Hong Kong and Myanmar—An Encounter on the Road to Democracy
by Annika Yan
This piece was first published HERE on Thursday 4 February 2021.
Imagine a youngster waking up one day, getting ready for their online university lessons, or their part-time job as a salesperson downtown, only to be told by their mother that all pro-democracy leaders have been arrested. Overnight, they find they are living in an autocracy, while the fresh memory of the youngster’s first vote lingers.
To an extent, this is all too familiar to students in Hong Kong, and many other Hongkongers who care deeply about the pro-democracy movement, especially after the gloomy night of 30 June, 2020 when the National Security Law came into effect. We wake up early, scroll on our phones to learn that yet another activist, or over 50 pro-democracy leaders, have been arrested. Now, it is an everyday reality for Myanmar students who also spent their childhood under a burgeoning democracy.
Yet the situation in Myanmar could be even grimmer. On 1 February, 2021, the youngster in Yangon pulls back the curtains and sees the military storming the streets outside their home. They are all armed. Their grandmother is even more worried than they are, having lived under military rule and experienced first-hand the cruelty of the Tatmadaw for half a century. She knows they would fire at you if you dare protested against them. The TV networks are cut off, and people can’t even open Facebook or call their friends. The TV is showing nothing but blackness, if one’s family is wealthy enough to afford one in the first place. They think about their university lessons, or summer classes at the institute run by the National League of Democracy (Aung San Suu Kyi’s party)—will the schools even be allowed to open again?
They can’t begin to understand how their life has turned upside down overnight. They only know that they have lost their fundamental rights and freedoms.
Unfortunately, these are true stories and sentiments relayed by my friends in Myanmar, many of whom are teenagers I taught English to for a summer at an institute run by the NLD.
In Hong Kong, we have tasted first-hand the anxiety, heartbreak and fury of being brutally deprived of our rights and freedoms. We fight for democracy amid increasingly stifling political oppression. Myanmar people who demand democracy are our allies. Thai Twitter users have been welcoming Myanmar to the “Milk Tea Alliance”—it is time for Hongkongers to welcome them too. Indeed, Myanmar is known not only for its milk tea (လဖက်ရည်), but also for its pro-democracy movement led by Aung San Suu Kyi since the 1980s (despite her international reputation being tarnished in recent years for defending the Rohingya genocide). Since 2011, the people of Myanmar have finally had the legitimate right to vote for their political leaders in a quasi-democratic electoral system. In one fell swoop, however, they were robbed of that hard-earned right once again. A new wave of the Myanmar civil disobedience movement has now begun.
On the day of the military coup, many youngsters changed their Facebook profile pictures to plain red (the colour of Aung San Suu Kyi’s party), the map of Myanmar, the three-finger salute and more, expressing their discontent with the military. The next evening, Myanmar people rattled kitchen utensils such as metal pots and bowls on their balconies to protest against the military and expel evil spirits. The loud noises permeated street after street. On 3 February, front-line medical workers went on strike, wearing red ribbons to demonstrate against the military. Students declared their willingness to participate in the civil disobedience movement by sharing a Facebook post that included their age, university or profession. Some even vented their anger at the Chinese and Russian governments for refusing to condemn the military coup at the United Nations. At night, the sounds of pots being rattled and car horns grew even louder; phone screens lit up and were waved out of windows. On Thursday morning, Mandalay saw the first street protest against the military. The military is attempting to block Facebook and even the internet, but people are teaching one another how to use VPNs and shift to other social media platforms like Twitter. This is only the beginning of the civil disobedience movement.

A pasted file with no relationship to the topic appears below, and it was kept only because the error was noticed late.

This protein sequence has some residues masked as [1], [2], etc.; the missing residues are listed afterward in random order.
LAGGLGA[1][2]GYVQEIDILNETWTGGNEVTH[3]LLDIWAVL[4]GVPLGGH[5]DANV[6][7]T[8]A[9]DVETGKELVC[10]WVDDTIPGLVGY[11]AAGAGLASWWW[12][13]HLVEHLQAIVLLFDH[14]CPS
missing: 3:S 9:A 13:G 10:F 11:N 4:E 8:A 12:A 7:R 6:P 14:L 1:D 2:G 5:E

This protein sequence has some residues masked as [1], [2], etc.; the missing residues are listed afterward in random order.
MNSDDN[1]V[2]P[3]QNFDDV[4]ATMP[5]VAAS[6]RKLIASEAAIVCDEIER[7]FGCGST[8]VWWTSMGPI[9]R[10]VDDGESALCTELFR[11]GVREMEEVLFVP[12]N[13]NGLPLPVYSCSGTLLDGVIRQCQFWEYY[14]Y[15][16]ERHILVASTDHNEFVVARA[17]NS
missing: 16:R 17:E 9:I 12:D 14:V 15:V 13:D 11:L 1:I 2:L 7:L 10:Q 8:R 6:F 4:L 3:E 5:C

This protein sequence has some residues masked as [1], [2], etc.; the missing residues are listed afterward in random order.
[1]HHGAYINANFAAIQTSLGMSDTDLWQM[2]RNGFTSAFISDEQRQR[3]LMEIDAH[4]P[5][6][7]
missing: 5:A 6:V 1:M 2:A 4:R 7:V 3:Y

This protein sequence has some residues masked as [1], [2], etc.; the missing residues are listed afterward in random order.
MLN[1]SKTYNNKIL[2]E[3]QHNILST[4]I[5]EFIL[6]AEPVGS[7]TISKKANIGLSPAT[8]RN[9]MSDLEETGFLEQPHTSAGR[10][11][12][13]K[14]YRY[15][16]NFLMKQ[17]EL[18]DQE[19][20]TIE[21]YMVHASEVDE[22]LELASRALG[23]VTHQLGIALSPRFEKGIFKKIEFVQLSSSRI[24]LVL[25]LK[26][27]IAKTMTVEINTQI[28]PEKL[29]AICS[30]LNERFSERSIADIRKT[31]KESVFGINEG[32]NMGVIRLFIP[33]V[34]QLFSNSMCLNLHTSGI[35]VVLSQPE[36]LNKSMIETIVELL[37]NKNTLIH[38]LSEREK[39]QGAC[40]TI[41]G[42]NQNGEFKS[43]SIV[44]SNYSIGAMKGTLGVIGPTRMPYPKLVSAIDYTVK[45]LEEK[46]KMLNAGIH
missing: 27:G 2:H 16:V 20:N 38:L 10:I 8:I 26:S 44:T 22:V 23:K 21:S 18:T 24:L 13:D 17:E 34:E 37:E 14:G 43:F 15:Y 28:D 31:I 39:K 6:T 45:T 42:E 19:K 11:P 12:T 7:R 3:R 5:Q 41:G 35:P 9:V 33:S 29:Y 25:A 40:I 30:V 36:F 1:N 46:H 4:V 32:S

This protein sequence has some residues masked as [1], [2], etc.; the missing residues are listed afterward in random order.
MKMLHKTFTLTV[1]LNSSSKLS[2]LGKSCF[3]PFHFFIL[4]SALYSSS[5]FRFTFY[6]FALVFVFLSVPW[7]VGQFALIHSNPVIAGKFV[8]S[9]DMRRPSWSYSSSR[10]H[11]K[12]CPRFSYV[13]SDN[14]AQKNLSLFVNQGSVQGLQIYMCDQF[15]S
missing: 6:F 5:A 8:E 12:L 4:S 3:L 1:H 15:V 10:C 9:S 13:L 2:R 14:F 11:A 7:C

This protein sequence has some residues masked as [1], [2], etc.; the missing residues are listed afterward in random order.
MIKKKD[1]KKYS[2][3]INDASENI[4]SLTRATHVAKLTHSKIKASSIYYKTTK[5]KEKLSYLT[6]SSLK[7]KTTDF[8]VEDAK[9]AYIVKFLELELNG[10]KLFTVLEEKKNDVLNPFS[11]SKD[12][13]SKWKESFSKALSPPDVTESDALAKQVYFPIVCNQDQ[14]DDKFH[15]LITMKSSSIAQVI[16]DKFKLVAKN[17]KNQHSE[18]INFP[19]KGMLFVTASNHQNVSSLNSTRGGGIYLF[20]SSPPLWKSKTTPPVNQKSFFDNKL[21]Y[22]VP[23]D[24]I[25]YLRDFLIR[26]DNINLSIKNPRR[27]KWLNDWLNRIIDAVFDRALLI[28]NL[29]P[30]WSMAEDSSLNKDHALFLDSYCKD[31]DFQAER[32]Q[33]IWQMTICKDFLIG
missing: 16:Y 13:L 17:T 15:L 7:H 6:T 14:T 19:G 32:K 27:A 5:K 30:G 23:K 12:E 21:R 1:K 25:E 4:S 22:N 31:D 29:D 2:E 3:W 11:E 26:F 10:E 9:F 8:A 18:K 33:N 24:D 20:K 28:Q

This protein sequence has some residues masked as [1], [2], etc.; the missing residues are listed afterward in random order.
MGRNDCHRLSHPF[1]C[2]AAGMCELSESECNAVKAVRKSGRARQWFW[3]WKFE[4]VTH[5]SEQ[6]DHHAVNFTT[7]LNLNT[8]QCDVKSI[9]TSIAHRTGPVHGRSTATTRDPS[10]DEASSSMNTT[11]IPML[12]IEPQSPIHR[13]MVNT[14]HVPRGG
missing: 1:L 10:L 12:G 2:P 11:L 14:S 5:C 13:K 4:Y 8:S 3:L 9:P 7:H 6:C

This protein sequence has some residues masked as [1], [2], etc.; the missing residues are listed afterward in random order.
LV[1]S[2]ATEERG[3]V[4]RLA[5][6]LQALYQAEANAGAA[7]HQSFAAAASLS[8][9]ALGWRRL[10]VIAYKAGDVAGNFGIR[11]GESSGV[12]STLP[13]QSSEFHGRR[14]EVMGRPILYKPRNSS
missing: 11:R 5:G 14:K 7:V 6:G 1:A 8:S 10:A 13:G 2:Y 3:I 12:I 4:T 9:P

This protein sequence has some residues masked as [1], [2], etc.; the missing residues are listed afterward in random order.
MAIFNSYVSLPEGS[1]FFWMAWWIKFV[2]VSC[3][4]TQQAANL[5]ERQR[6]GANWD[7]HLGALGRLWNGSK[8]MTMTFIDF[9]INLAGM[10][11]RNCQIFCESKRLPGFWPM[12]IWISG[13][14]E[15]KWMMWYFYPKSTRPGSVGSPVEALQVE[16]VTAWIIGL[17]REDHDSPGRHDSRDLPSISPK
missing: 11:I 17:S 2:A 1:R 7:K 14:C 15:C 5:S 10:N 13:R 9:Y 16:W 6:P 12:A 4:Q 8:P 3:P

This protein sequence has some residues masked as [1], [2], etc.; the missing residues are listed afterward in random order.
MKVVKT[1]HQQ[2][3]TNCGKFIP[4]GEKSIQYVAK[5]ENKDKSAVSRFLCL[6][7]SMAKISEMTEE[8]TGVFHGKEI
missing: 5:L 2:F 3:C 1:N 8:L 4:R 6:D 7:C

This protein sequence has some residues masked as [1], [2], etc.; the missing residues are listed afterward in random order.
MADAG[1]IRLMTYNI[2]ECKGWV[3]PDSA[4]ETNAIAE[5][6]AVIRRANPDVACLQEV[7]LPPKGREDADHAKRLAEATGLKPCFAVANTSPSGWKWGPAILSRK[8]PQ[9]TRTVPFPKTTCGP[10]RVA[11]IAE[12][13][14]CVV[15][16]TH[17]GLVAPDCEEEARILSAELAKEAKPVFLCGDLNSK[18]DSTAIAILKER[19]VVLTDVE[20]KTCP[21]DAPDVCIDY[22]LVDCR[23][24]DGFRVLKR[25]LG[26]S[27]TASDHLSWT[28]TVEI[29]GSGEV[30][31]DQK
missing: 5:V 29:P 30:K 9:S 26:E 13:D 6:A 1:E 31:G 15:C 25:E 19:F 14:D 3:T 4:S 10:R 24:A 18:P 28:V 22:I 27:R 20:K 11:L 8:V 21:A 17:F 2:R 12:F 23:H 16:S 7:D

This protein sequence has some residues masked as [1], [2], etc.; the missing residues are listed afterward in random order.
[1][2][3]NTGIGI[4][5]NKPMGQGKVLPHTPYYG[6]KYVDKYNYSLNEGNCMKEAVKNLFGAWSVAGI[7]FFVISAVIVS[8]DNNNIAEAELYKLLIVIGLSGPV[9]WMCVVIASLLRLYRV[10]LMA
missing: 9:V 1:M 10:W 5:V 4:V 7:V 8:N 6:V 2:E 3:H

As a Hongkonger, I closely observe the movement from 2000 km away, trying to contact friends in Myanmar and share updates from them however I can. A year ago, Hongkongers waved their bright phone torches, flocked to Twitter and Telegram and also took to the streets; healthcare workers went on strike and wore white ribbons to protest against the government. Despite the distance, Myanmar and Hong Kong now encounter each other on the road to democracy. May we reach our destination soon.
How to cite: Yan, Annika. “Hong Kong and Myanmar: An Encounter on the Road to Democracy.” Cha: An Asian Literary Journal, 05 Feb. 2021, hkprotesting.com/2021/02/05/hong-kong-and-myanma/.
Annika Yan is a university student in Hong Kong, an activist, and a writer. She is passionate about human rights and freedoms. She protests with her pen, writing about Hong Kong so the world knows what is happening in her city. She has written fiction for Kyoto Journal and South China Morning Post, and hopes to publish her novel about Hong Kong someday. She can be found on Twitter.
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